Like any other big name automaker, Audi is working on a new synthetic fuel to make driving more economical. But there’s one thing that Audi engineers are using that no one else is – glass. No, not in the fuel, but in the actual testing process.
Usually hidden behind a metal cylinder, the process of combustion is a crucial part in understanding how fuels interact inside the engine. Using quartz glass, Audi engineers have created a way to see this process firsthand and give them a better idea of how their fuels are reacting. We’ll let Audi explain exactly it works:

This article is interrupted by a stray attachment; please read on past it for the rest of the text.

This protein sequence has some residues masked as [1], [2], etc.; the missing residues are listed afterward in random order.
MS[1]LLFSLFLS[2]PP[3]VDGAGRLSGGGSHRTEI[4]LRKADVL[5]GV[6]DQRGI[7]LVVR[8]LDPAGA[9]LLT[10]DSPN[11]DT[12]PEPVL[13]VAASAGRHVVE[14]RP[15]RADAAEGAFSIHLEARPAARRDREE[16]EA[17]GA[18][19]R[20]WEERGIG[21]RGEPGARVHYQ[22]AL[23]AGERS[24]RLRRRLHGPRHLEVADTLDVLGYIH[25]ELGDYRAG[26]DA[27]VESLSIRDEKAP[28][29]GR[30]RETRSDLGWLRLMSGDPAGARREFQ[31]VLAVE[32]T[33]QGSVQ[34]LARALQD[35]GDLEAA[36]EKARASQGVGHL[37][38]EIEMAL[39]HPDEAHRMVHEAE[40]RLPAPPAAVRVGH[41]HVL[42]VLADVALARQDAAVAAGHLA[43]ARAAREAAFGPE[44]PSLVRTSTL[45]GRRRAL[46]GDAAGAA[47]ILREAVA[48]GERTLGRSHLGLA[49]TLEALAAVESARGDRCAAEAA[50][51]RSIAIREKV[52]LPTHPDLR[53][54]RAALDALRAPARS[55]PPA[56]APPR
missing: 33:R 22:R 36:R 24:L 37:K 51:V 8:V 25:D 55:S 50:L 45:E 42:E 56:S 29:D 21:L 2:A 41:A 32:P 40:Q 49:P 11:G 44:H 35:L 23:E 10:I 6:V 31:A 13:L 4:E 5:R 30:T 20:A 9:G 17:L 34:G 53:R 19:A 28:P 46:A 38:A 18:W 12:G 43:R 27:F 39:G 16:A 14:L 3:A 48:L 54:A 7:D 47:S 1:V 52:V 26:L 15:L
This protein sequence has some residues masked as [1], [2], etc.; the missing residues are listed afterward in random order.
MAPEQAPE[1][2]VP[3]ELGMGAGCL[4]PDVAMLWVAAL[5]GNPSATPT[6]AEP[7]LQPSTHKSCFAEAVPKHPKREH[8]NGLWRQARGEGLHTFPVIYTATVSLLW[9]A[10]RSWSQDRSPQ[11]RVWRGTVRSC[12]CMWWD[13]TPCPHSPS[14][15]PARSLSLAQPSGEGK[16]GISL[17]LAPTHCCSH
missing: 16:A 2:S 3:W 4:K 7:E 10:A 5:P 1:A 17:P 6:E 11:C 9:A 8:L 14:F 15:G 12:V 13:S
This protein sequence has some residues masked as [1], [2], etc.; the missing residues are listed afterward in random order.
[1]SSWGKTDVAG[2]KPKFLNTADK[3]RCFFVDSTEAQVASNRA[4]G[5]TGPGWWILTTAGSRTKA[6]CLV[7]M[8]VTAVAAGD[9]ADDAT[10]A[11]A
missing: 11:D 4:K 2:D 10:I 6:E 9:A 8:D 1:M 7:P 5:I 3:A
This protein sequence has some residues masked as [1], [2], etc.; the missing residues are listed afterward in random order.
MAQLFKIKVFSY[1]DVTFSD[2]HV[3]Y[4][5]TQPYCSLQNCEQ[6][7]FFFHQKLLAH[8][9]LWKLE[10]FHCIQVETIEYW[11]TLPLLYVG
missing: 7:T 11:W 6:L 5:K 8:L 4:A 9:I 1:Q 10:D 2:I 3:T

“During each of up to 3,000 revolutions per minute in the research engine, a minute amount of fuel shoots into the glass cylinder, is compressed and ignited, and the exhaust gas then expelled.”
Sounds simple enough.
But what does this tell Audi engineers? It shows that Audi’s synthetic e-fuels are absolutely pure, more so than the standard fossil fuels. This leads to fewer emissions and longer sustainability.
Plain and simple — glass combustion chambers are giving Audi engineers a whole new perspective on how internal combustion works.